Jesse Livermore's eternal words

Jesse Livermore is probably one of the most successful traders in history (even though, he went bankrupt 3 times, he made it up again) and successfully predicted the 1907 and 1929 crashes, during which crashes he made dozens of millions of USD (remember, at that time, the USD was actually worth something, and was redeemable in gold). He committed suicide in 1940, shortly after publishing his book.

Here are a few quotes from him that I find particularly interesting.
"Wall Street never changes, the pockets change, the stocks change, but Wall Street never changes, because human nature never changes."

"There is nothing new on Wall Street or in stock speculation. What has happened in the past will happen again, and again, and again. This is because human nature does not change, and it is human emotion, solidly built into human nature, that always gets in the way of human intelligence."

"I have never always been suspicious of everything I read in the newspaper and I never accept what I read at face value I try to look for hidden agendas and self-serving reasons that could have generated the articles, no matter what paper published the information." [I have been doing the same, and on top of that, I do not have a TV set and have not been watching television for the past 10 years, and avoid reading newspapers and magazines. Blogs and the web are a better way to go, and choosing what you want to read instead of being fed by what the adviser wants you to see is a better approach]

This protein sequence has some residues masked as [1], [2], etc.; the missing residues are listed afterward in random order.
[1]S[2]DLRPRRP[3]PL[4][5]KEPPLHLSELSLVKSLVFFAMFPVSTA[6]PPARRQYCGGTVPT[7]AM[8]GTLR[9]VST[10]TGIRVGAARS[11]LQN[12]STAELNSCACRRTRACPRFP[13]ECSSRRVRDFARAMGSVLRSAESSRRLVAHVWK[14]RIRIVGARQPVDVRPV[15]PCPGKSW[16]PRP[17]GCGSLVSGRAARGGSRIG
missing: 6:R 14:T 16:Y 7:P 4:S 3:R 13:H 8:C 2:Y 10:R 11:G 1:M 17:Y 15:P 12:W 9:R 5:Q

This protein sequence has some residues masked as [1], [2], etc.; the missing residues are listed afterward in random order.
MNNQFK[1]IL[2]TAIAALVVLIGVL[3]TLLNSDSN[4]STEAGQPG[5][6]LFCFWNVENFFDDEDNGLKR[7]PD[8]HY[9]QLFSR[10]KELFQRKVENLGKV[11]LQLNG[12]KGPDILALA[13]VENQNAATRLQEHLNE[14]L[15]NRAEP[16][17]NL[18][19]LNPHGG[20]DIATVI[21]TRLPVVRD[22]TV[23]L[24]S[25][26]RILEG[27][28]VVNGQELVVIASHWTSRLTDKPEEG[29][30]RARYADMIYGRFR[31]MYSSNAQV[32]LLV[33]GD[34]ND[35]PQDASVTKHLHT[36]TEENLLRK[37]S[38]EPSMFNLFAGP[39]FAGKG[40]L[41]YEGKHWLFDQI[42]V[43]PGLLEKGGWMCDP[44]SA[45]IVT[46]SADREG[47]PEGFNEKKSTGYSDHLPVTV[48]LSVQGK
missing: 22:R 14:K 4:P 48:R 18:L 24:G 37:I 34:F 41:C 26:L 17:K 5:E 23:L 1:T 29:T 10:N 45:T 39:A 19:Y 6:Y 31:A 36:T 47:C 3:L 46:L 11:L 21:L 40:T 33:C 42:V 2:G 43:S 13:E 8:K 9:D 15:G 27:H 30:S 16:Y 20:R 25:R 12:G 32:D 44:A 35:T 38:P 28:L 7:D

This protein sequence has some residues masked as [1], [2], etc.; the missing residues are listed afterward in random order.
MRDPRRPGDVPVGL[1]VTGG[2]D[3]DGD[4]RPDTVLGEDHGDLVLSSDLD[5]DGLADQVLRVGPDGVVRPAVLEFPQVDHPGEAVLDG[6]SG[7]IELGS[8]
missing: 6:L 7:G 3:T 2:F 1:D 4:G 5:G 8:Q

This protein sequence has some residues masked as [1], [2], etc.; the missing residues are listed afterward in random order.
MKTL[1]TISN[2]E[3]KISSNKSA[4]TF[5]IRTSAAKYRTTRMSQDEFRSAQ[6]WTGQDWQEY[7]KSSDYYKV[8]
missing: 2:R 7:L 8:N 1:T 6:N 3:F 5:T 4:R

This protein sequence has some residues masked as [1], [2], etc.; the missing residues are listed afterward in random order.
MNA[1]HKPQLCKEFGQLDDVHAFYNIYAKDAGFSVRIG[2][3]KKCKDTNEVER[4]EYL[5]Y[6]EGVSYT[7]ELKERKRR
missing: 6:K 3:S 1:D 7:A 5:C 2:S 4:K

"Often I have observed that the Chief Executive Officer of most companies is little more than a cheerleader, who has only one job with regard to the market. He must assure and reassure the shareholders that everything is fine — if sales are down he tells the shareholders that the decline in sales is nothing more than a sight problem due to some temporary reason. If profits are down, he assures the shareholders there is nothing to worry about since the company has already reacted and made adequate plans to recapture their profitability." [Any resemblance with what has been happening for the past 24 months?]

"After a while, and some substantial lost money, I never asked an insider about how their business was doing. Why waste my time listening to half-truths, shadowy statements, inaccurate projections, and just plain bold-faced lies when I could simply just look at the behavior of the stock. The story was clear in the action of the stock. The truth was in the tape for anyone and everyone to see." [Any resemblance with what has been happening for the past 24 months?]

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